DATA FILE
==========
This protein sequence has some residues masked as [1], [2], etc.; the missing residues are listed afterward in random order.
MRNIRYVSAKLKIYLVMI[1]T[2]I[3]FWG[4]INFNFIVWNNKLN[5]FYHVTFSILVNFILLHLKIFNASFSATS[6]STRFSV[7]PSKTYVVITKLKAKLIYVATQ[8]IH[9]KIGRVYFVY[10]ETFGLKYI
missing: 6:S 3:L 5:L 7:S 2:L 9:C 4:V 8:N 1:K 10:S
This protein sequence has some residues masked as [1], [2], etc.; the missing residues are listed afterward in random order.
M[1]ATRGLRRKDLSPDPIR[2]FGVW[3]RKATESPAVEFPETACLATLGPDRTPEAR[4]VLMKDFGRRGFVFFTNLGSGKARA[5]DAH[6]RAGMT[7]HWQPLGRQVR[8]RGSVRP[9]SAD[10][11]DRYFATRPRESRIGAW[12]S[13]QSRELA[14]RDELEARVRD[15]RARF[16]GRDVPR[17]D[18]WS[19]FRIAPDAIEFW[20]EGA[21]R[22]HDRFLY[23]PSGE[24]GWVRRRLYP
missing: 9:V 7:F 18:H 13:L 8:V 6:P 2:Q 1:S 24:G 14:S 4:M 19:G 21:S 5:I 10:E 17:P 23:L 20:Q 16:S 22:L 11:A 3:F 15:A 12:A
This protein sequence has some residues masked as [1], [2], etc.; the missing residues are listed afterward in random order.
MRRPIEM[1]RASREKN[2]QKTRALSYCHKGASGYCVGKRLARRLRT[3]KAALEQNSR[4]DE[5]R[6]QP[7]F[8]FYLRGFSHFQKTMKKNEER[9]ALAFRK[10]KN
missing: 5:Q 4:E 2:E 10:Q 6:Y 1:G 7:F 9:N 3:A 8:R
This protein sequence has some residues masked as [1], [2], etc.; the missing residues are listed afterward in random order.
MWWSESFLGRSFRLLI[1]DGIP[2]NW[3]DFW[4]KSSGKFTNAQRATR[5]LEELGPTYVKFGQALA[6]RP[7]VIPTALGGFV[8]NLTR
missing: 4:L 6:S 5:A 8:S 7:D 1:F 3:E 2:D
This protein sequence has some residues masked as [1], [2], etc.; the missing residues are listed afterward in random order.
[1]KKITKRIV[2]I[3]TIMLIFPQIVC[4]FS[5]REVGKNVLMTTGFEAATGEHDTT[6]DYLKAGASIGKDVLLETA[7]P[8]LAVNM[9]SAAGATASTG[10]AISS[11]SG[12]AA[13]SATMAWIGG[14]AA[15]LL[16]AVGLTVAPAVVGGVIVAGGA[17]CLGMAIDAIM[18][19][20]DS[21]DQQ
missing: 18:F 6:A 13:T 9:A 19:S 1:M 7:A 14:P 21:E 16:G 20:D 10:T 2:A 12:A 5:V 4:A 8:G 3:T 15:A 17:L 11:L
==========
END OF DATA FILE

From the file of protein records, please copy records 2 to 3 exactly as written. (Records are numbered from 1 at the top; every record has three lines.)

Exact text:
This protein sequence has some residues masked as [1], [2], etc.; the missing residues are listed afterward in random order.
M[1]ATRGLRRKDLSPDPIR[2]FGVW[3]RKATESPAVEFPETACLATLGPDRTPEAR[4]VLMKDFGRRGFVFFTNLGSGKARA[5]DAH[6]RAGMT[7]HWQPLGRQVR[8]RGSVRP[9]SAD[10][11]DRYFATRPRESRIGAW[12]S[13]QSRELA[14]RDELEARVRD[15]RARF[16]GRDVPR[17]D[18]WS[19]FRIAPDAIEFW[20]EGA[21]R[22]HDRFLY[23]PSGE[24]GWVRRRLYP
missing: 9:V 7:F 18:H 13:L 8:V 6:P 2:Q 1:S 24:G 14:S 4:M 19:G 21:S 5:I 10:E 17:P 23:L 20:Q 16:S 22:L 11:A 3:F 15:A 12:A
This protein sequence has some residues masked as [1], [2], etc.; the missing residues are listed afterward in random order.
MRRPIEM[1]RASREKN[2]QKTRALSYCHKGASGYCVGKRLARRLRT[3]KAALEQNSR[4]DE[5]R[6]QP[7]F[8]FYLRGFSHFQKTMKKNEER[9]ALAFRK[10]KN
missing: 5:Q 4:E 2:E 10:Q 6:Y 1:G 7:F 9:N 3:A 8:R